|Review of Visual Thinking for Design (Ward)|
|Review of Introduction to Information Visualization (Mazza)|
|Garr Reynolds' official site|
|Presentation tips on GR site|
|Garr Reynolds' blog|
By Kostanija Petrovic, Product Designer, Open Text Corporation – February 23, 2010
This review takes a personal look at Garr Reynolds' book Presentation Zen: Simple Ideas on Presentation Design and Delivery.
Garr Reynolds is currently Associate Professor of Management at Kansai Gaidai University where he teaches Marketing, Global Marketing and Multimedia Presentation Design. Garr is active in the Japanese community and can often be found presenting on subjects concerning design, branding, and effective corporate communications.
Garr is the former Manager of Worldwide User Group Relations at Apple Computer,
Inc. in Silicon Valley. With Apple, Garr worked with user groups (brand communities)
in the U.S. and Japan and traveled extensively delivering presentations, software
demos, and keynote addresses to the firm's most loyal customers. Before joining
Apple, Garr worked for most of the '90s at the head office of Sumitomo Electric
Industries in Osaka. Garr lives in Osaka, Japan.
(From www.garrreynolds.com, adapted)
Have you ever sat through a presentation that was much too full of information and much too long? And wait, there's more! You could hardly look at the slides, because each one appeared to be just slightly different or maybe had some weird typeface and colors? And then there was clipart that was out of – semantic and visual – context? Looking back, you can hardly remember what the presentation was about, but you know that you had the feeling someone was stealing your time.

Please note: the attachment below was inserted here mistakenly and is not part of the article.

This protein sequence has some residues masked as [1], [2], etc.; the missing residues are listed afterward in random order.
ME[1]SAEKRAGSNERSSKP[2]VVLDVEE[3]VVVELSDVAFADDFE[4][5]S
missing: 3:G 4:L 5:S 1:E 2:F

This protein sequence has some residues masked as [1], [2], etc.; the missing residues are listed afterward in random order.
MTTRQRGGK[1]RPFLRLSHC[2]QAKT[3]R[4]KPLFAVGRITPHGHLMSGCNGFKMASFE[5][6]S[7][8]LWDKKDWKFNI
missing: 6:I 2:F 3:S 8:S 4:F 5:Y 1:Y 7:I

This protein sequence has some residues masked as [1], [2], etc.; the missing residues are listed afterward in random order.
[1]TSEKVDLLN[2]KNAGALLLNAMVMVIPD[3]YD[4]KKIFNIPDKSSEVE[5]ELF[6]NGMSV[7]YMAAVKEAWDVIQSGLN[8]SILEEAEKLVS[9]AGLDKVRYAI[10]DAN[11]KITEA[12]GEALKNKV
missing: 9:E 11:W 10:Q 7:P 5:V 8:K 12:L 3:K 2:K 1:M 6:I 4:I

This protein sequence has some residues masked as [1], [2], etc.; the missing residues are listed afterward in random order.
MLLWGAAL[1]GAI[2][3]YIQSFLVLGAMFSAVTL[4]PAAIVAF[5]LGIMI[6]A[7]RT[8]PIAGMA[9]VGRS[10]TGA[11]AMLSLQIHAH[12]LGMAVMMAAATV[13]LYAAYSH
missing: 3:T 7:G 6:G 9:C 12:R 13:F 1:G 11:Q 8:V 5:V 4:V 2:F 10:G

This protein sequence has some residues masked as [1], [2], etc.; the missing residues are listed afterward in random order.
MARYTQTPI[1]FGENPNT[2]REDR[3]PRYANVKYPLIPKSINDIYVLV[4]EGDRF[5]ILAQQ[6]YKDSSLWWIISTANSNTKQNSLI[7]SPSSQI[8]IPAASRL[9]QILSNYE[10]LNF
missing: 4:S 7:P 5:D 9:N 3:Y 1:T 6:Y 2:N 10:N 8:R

Now, imagine having a completely different experience – or even being the one to offer people that different experience!
I came across Garr Reynolds' book, Presentation Zen, when I had the pleasure of listening to a couple of presentations given by a colleague that were utterly and truly different from anything I had ever seen before. They were emotionally engaging and witty, and they used very compelling visuals.
I was impressed and, frankly, I wanted to be able to do the same: to give presentations that are engaging, emotional, and memorable.
Figure 1: Bad example slide (fictitious): The slide is crammed with information, the background itself is very busy, the font hard to read, and guess what: the trees are actually a chart. Do you see more room for improvement?
Presentation Zen is sub-headed, Simple ideas on presentation design and delivery. Starting with a bento, a Japanese takeaway lunch, the author takes us on an inspiring journey away from bulleted lists and what he refers to as "Death by PowerPoint."
This book provides lots of practical advice about preparing, designing, and delivering presentations, including many recommendations for further reading. The advice draws upon Zen principles throughout, which is entertaining and thought-evoking at the same time.
Researchers have shown that humans cannot read and listen at the same time, but this insight has not yet found its way into the corporate world. And, because everyone uses some sort of corporate template, or some template supplied by the software used, we've gotten used to certain way of presenting and have never actually questioned them.
Hence, the first step to change – following Reynolds' advice – is to forget about how we did it in the past or how we were taught to prepare presentations.
Figure 2: Good example slide (fictitious): Only one thought at the time, the picture adds emotion to the message, the text is simple, and the transparent box behind the text enhances readability.
How will we change our approach to presentations? This is what Presentation Zen teaches us:
All of this is presented in a well organized, beautifully laid out book that makes the message even more compelling. This book is definitely recommended reading.